Cloud

Otoy teams up with Autodesk to create cloud-rendering platform

Otoy has partnered with creativity tools maker Autodesk to create next-generation cloud rendering tools that will make film making, 3D designs, and video games easier, the company said today. Autodesk is also investing an undisclosed amount into Otoy.

The alliance makes sense because Otoy will allow game companies to create games that run on its cloud, or web-connected data centers. Game companies can also use Autodesk’s tools to create new kinds of titles that run in the cloud and stream images back to users. The goal is to accelerate the creation and adoption of Otoy’s technology.

Otoy’s team has created cloud-based animation tools that can create hyper-realistic imagery like the pictures in this story, which are stills from Otoy animations. And they will put this technology in the hands of people who could otherwise never afford such special effects. These technologies can be used to create imagery that accurately creates lighting in an animated scene without requiring a huge amount of supercomputing power or programming know-how.

So artists creating films or movies can now reduce a lot of their computing costs and save a lot of time by shifting to tools and computing power in Otoy’s cloud. Artists can tap the cloud to render their imagery and will never have to upgrade their hardware or download the latest creativity software again. Consumers will be able to see this kind of content in the future via just about any device through game or video streaming, where the computing is done in the cloud and images are piped over the network to the user’s computer, iPhone, iPad or TV.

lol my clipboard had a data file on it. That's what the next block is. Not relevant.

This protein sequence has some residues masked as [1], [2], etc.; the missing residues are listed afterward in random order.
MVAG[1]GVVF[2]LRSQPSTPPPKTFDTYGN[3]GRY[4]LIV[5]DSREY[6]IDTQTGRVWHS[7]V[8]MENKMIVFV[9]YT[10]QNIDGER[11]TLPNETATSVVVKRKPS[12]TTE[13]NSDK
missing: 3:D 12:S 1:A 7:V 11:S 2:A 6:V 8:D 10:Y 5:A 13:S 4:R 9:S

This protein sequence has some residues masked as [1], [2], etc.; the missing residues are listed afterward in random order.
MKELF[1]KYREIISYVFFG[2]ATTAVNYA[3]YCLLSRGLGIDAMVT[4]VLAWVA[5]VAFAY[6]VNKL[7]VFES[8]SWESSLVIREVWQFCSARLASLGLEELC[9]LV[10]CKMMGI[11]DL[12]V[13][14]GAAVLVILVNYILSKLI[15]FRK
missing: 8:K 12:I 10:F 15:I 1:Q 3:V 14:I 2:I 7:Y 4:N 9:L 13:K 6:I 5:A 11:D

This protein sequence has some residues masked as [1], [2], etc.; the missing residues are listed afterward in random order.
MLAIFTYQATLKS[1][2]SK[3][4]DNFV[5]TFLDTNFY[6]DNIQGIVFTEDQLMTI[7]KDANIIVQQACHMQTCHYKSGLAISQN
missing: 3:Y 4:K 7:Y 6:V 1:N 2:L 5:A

Even if the artist has a computer with a modest graphics chip, the artist can engage with Otoy’s cloud and its rendering tools to create eye-popping graphics. Artists can use Autodesk’s 3DS Max 2012 tool with Otoy’s Octane Render (jointly developed with Refractive Software) to view and change their works of art. That saves them anywhere from four times to 16 times the amount of time it takes to edit and complete an image.

The images in this post show off what Otoy can do with its cloud rendering system. LightStage, a division of Otoy, can render human images so realistic that you’ll be able to see the hairs on the animated person’s neck. The suitcase shows the high level of detail associated with LightStage software tools for DSLR cameras. This means an artist with a normal DSLR camera can capture high-quality images and translate them into films and games.

“This puts us in the middle of the game development platform,” said Jules Urbach, chief executive at Otoy in Los Angeles.

Brian Matthews, vice president of Autodesk Labs, said Otoy has a great track record in rendering, capture, compression and graphics-chip technologies. Autodesk believes that Otoy’s cloud, rendering, and compression technologies will be useful across a broad a number of industries.

Oddly enough, Autodesk is also an investor in OnLive, a major Otoy competitor. Otoy is creating 3D rendering tools, including Octane Render and Brigade, which can be used to make games and films. Otoy did not disclose how much money it raised.

Otoy uses a combination of server technology and a user’s own computer to calculate 3D graphics scenes that look spectacular. The company believes that future game consoles will use this kind of web-based technology to deliver outstanding game experiences to users. Otoy won’t make these consoles itself, but its potential partners could do so and license Otoy’s technology.

Otoy has built a cloud-based rendering technology that uses powerful graphics chips inside servers in a data center to create highly realistic images. Those images are built with a graphics technology known as “ray tracing,” where a 3D scene is calculated by sending out virtual “rays” from a single point of view. If the rays collide into an object, they bounce back and reveal the limits of how far a ray of light can penetrate into the scene.